The Ghibliotheques

Hot off the press and taking the otaku world by storm, fans of anime and Studio Ghibli have a pair of new definitive books to enjoy.


Michael Leader, host of the podcast of the same name, opens a new window , is a huge fan of Studio Ghibli and all their films. Alongside Jake Cunningham and Steph Watts, the three sat through and analyzed the entire collection of films by Studio Ghibli. They began their podcast in 2018, and though they have since turned to other topics, it remains ongoing.

The Ghibliotheque is an educational piece, non-fiction, and dedicated to their movie collection as a whole. While certainly not the first book about the company or their films, it is so far the most comprehensive, at least about the films themselves, as a collection. The book is an exquisite work of art, filled with breathtaking art from all your favorite Studio Ghibli films. As readers might expect, the book is separated into chapters, each about a specific film, in chronological order. Each chapter is further divided into two parts: a history of the movie's production and the film-makers involved and the happenings of Studio Ghibli at the time, followed by a review of the movie, usually no more than two pages. As such, despite the relative heft of these very well-made books, the reader never spends too much time on any one film (which may be a blessing in the case of Grave of the Fireflies). 

Reading the book is an experience all on its own, and every bit as magical as watching any of the films. Readers will not be disappointed, and even those with particular favorites probably will find themselves curious to revisit one of the other films they previously overlooked, with new appreciation.

And of course, if you want to read while watching said movies, we can help readers there too:

Kaze No Tani No Naushika

Castle in the sky

My neighbor Totoro

Hotaru No Haka

Kiki's delivery service

And more..., opens a new window

The Ghibliotheque Anime Movie Guide

Leader, Cunningham, and Watts were not content to rest on their laurels, however. As a continuation of their blog, the three released a follow-up book, covering all anime movies. After exhausting the collection of films by Studio Ghibli, the trio expanded the scope of their blog, covering anime movies as a whole (including films based on anime, such as the Transformers film Bumblebee). And so, barely a year after the publication of their first book, they released The Ghibliotheque Anime Movie Guide.

The Anime Movie Guide is structured identically to the Ghibliotheque, but with a larger scope. The Guide covers nearly 30 movies, spread over more than sixty years of Japanese film history, in chronological order. The authors also did their best to highlight movies by different production teams,  so while certain influential people like Hayao Miyazaki pop up every now and then, there are many more names for film buffs to familiarize themselves with. There is also a conspicuous lack of Studio Ghibli films, though perhaps this is understandable, considering the writers already have an entire book dedicated to Ghibli.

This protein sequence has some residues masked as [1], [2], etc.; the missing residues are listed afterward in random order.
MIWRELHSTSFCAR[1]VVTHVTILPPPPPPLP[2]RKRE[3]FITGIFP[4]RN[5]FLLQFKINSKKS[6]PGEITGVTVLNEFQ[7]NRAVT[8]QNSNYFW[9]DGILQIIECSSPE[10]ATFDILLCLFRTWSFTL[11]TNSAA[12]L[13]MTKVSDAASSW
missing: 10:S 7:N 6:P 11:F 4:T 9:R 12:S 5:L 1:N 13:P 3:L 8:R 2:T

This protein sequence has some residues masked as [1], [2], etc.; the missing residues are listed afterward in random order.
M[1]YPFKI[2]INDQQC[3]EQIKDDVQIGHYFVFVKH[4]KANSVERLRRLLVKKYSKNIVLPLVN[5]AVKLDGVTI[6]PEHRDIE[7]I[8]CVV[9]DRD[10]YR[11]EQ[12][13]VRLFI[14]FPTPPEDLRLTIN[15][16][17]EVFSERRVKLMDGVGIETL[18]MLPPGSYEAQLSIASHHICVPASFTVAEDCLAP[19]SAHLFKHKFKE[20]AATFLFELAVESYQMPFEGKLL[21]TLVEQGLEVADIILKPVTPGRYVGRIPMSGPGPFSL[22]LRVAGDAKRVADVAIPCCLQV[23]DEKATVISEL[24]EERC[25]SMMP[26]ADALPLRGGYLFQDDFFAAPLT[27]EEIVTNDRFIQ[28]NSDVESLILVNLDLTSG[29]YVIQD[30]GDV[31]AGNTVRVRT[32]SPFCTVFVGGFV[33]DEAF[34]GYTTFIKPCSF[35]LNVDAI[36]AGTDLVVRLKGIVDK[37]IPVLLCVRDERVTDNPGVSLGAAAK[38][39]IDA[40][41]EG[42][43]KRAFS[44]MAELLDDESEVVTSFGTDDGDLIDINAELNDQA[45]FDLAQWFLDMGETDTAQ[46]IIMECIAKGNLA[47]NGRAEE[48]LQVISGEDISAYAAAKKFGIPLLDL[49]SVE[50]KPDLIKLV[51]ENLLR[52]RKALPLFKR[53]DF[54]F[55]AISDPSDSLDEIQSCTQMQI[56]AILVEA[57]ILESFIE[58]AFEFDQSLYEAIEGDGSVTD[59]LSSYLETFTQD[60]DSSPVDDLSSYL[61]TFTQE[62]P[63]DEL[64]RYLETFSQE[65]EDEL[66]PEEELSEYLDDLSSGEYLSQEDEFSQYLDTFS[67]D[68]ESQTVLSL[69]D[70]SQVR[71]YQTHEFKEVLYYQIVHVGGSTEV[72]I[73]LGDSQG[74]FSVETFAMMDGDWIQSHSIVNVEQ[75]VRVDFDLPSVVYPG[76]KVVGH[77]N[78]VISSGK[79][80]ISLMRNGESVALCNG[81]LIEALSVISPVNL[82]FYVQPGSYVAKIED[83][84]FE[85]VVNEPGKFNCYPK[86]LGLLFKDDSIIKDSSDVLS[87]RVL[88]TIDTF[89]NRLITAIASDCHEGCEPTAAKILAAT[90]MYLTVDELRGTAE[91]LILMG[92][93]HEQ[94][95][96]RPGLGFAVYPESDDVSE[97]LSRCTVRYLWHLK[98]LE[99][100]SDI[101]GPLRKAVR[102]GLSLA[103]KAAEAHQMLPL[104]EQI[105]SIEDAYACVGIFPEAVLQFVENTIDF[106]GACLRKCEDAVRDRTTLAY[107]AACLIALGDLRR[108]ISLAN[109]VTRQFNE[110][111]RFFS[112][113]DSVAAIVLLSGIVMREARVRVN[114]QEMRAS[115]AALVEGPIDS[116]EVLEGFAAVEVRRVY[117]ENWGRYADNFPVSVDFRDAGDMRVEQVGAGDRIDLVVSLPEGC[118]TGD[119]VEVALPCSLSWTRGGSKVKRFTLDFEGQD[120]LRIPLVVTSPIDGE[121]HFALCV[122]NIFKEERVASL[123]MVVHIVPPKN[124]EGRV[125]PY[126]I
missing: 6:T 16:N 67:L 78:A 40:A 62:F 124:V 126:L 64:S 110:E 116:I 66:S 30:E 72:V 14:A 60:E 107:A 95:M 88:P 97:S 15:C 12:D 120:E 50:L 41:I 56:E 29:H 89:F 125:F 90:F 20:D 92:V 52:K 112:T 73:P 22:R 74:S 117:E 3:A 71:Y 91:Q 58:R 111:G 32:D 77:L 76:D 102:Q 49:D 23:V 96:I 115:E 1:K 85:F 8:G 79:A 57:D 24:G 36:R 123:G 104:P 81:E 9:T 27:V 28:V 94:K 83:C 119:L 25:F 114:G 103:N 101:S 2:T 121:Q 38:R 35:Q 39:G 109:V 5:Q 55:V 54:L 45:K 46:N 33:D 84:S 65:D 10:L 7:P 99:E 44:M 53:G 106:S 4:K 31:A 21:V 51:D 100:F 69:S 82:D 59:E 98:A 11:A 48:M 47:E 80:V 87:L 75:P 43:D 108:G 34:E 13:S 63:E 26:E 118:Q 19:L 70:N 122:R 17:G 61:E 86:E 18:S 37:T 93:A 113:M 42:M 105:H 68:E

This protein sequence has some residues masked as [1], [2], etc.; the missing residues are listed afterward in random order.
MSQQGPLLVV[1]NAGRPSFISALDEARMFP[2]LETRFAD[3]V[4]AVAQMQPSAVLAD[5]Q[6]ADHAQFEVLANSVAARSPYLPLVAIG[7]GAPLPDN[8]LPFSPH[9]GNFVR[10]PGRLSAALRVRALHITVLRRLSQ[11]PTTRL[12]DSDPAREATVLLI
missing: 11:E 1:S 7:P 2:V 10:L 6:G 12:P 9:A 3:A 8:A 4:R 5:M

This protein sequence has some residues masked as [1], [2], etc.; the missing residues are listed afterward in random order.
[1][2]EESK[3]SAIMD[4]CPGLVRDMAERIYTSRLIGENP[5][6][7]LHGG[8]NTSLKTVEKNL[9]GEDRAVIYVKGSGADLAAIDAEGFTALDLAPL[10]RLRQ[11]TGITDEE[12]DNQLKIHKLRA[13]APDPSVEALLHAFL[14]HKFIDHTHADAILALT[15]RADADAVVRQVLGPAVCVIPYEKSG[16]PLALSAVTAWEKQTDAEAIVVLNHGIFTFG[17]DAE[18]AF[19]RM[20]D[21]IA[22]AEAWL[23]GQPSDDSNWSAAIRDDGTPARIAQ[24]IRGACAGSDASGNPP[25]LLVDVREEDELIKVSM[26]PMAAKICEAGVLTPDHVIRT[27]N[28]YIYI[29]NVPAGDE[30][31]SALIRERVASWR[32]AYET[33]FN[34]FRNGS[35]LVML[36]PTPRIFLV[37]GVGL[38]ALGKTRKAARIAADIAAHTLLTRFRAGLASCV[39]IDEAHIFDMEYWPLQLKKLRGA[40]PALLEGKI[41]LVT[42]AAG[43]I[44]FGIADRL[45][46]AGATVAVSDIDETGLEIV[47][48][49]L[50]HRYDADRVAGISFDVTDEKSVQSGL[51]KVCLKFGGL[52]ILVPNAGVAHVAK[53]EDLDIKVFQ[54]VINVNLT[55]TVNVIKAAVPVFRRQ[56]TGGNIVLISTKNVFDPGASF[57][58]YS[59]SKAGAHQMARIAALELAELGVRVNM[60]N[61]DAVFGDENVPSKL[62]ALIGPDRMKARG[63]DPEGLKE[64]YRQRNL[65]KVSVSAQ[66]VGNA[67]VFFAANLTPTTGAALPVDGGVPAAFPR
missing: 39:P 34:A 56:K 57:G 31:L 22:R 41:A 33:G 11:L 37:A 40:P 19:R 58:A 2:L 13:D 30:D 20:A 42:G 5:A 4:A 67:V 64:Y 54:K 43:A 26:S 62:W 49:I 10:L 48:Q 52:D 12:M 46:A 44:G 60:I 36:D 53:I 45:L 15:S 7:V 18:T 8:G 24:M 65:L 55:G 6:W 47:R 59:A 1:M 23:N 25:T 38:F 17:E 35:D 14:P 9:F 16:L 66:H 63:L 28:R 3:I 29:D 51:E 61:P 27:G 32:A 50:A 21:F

The included movie list is as follows:

  • Panda and the Magic Serpent
  • The Little Norse Prince
  • Belladona of Sadness
  • Rupan sansei
  • Night on the Galactic Railroad
  • Akira
  • Roujin Z
  • Ninja Scroll
  • Ghost in the shell
  • Jin-Roh: The Wolf Brigade
  • Metropolis
  • Millennium Actress
  • Cowboy Bebop: The Movie
  • Interstellar 5555
  • The Animatrix
  • Mind Game
  • Tekkonkinkreet
  • Evangelion 1.0
  • Redline
  • Giovanni's Island
  • Sarusuberi
  • Kimi no na wa
  • A Silent Voice
  • In the Corner of the World
  • Modest Heroes
  • Children of the sea
  • Promare
  • On-gaku: Our Sound
  • Belle

Unlike the largely family-friendly (or at least, family conscious) Ghibli collection, The Anime Movie Guide holds no punches back; it is a collection of the best, most influential films in anime, with a large and varied audience. While all of these films are groundbreaking and hugely influential, parental discretion is advised  for those under 17.

And while the St. Tammany Parish Library does own some of the highlighted films, the majority are only available through Inter-Library Loan, opens a new window. If you feel like some of these movies deserve a place in our collection, you can also Suggest a Purchase, opens a new window for a particular item.

And if you want a chance to peek in on some of these movies, stay tuned for the upcoming Studio Ghibli Saturday, opens a new window

The St. Tammany Parish Library has a license to show certain Studio Ghibli films for events! In March they watched Kiki's Delivery Service, and coming up in April is Castle in the Sky!

Also stay tuned for even more Studio Ghibli movie viewings during Summer Reading.